A kitchen is the busiest area in house, always bustling with activities. Unfortunately, it is also one of the most cluttered and space challenged areas in the house. The cabinets, counter tops, shelves, pots, and pans, and a range of kitchen appliances crumpled together in a small space makes cooking a daunting task. However, if you apply some architectural principles to your kitchen and effectively utilize the available space, you can turn this daunting task into a pleasurable experience.
Types of Kitchen Layout Designs
There are basically two designs in which the kitchen can be laid out. The first is called the 'classic triangle design' and the second is 'zone centered design'. The classic triangle design was proposed way back in 1950s, hence has become somewhat obsolete now. It revolves around three stations, the range, refrigerator, and the kitchen sink. The placement of these stations often results in a triangle, referred to as 'work triangle'. The idea behind this design is to arrange the three stations in such a way that the working area in the kitchen is optimized. Ideally, the space at the center of the triangle should be free, thus, you will have to place kitchen island out of this triangle. If you place the island at the center, you will have to do a lot of extra walking, moreover, taking a detour around the island can be quite tedious with hands full of dishes or pots and pans. Occasionally, it is alright to overlap the island along the edge of the triangle.
The number and size of appliances have increased manifold since 1950. Thus, the classic triangle design may not work for the modern kitchens of today, that flaunt sophisticated appliances. Hence, the idea of zone centered design came into practice. The concept of this layout design is based on division of kitchen into several zones, based on the activity. Meaning, the appliances are arranged in the order of their utility. Any modern kitchen can be primarily divided into main zones such as cooking, cleaning, baking, eating, storing, etc. This way, you can find whatever you need for a single activity at one place only. Not only this will reduce the time taken for fetching things and making trips within the kitchen, it will also keep your kitchen more organized and clutter free.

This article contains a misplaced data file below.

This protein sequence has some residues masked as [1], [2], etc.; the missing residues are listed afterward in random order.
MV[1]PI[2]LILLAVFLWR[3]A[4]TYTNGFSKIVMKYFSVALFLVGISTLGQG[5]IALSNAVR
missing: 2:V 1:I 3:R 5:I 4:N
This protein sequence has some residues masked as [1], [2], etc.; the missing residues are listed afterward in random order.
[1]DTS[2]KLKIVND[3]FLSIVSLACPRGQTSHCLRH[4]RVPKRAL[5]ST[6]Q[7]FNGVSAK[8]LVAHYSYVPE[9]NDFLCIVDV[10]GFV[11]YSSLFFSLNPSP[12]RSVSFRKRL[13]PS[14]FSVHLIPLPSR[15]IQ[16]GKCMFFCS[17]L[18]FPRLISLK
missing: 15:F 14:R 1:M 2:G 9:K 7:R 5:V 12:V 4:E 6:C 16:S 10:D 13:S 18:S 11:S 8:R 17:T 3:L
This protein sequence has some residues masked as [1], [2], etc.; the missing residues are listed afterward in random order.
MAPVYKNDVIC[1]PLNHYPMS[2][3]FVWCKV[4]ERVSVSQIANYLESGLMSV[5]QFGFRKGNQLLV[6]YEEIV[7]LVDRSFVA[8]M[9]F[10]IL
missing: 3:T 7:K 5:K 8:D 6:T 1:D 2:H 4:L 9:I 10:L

Kitchen Floor Layouts
Kitchen layout design ideas are primarily dependent on the layout of the kitchen floor. Most of the kitchens are designed according to any of the following layout plans.
Galley kitchen, though the most economical, is also the most crumpled of all kitchen floor layouts. It includes kitchen set up along the two parallel walls in the kitchen, with a narrow space in between. All the appliances, counters, and kitchen cabinets are arranged along the two parallel walls of the kitchen. This type of layout is suitable for kitchens with a single cook.
An L-shaped kitchen allows ample free space to move around, at the center of the kitchen. The layout consists of kitchen arrangement along the two walls of kitchen that are joined at the corner. This type of formation allows you to place a kitchen island along any of the remaining walls.
A U-shaped kitchen is best suited for large kitchens as the arrangement stretches along the three walls of the kitchen. It can easily allow multiple cooks to work independently without bothering each other.
You may implement your own ideas considering the dimensions of your own kitchen and the size and number of kitchen appliances. No matter which layout you choose, the arrangement should be such that minimum time is wasted in walking around for fetching things.